Juan Carlos Ferrero, the 2003 French Open champion from Spain who has been ranked as high as number one in the world, has been given a wild card entry into this year’s Wimbledon men’s draw, along with 2008 Wimbledon and US Open junior champion Grigor Dimitrov of Bulgaria. Also given wild cards into the men’s singles were Britons Alex Bogdanovic, Daniel Evans, Joshua Goodall and James Ward.

SQUEAKER

Although he ended up winning the tournament, it didn’t appear in the semifinals that Tommy Haas had a chance of advancing in the Gerry Weber Open. In an all-German semifinal in Halle, Germany, Haas trailed 5-2 in the third set before edging Philipp Kohlschreiber 2-6 7-6 (5) 7-6 (3). A year ago, Kohlschreiber beat Haas in the second round en route to the final at Halle. This year, Kohlschreiber served for the match while leading 5-3 but played a sloppy game. Haas made him pay for it, serving his 15th ace of the day on his third match point. It was the first tournament Haas has won since Memphis, Tennessee, USA, in 2007.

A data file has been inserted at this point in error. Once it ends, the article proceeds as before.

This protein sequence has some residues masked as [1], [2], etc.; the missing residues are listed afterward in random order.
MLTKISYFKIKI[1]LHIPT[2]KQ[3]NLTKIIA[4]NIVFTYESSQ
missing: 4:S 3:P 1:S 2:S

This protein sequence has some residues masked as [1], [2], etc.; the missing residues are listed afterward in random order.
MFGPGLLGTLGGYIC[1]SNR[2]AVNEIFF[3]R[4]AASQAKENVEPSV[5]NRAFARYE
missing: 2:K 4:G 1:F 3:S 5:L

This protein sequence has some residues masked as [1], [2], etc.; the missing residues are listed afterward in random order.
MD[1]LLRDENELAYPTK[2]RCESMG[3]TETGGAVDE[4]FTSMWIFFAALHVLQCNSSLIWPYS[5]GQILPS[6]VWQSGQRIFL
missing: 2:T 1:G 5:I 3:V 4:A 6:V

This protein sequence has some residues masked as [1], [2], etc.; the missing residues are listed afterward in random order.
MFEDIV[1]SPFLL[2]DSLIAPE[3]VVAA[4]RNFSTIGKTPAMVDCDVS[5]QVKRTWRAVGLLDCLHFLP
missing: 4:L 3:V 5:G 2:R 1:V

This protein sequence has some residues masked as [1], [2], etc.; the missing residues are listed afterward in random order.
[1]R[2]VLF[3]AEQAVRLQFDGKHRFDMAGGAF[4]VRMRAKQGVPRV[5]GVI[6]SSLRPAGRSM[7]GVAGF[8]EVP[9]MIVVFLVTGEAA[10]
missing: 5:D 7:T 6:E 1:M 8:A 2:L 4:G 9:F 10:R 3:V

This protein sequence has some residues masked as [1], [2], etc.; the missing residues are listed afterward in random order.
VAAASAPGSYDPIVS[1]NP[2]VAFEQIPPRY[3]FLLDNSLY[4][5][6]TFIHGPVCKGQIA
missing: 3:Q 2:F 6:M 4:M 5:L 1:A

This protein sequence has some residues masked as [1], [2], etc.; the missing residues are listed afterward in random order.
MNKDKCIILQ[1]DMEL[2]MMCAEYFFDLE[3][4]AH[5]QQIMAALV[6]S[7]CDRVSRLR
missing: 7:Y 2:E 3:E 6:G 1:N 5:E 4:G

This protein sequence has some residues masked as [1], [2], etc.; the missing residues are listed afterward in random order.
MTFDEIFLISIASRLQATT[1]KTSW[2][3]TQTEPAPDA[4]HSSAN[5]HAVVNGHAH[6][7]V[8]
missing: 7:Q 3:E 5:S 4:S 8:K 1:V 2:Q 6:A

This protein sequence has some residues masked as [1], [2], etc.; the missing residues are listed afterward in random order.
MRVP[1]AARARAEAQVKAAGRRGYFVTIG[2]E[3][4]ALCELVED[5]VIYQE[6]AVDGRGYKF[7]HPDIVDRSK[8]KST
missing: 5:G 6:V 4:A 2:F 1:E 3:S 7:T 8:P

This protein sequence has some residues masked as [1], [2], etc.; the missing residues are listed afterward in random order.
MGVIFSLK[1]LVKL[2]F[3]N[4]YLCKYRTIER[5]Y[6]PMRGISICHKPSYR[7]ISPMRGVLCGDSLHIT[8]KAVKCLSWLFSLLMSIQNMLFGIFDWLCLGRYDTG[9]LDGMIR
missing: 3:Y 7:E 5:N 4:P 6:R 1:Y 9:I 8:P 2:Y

SWAN SONG

Sweden’s Thomas Johansson, who won the Australian Open in 2002, retired from competitive tennis at the age of 34. Besides his surprising win in Melbourne, where he beat Marat Safin in the title match, Johansson won eight other ATP titles and reached the semifinals at Wimbledon in 2005, where he lost to Andy Roddick. Last year, Johansson teamed with Simon Aspelin to win the silver medal in doubles at the Beijing Olympics, losing the gold-medal match to Switzerland’s Roger Federer and Stanislas Wawrinka.

SWEDISH PRISON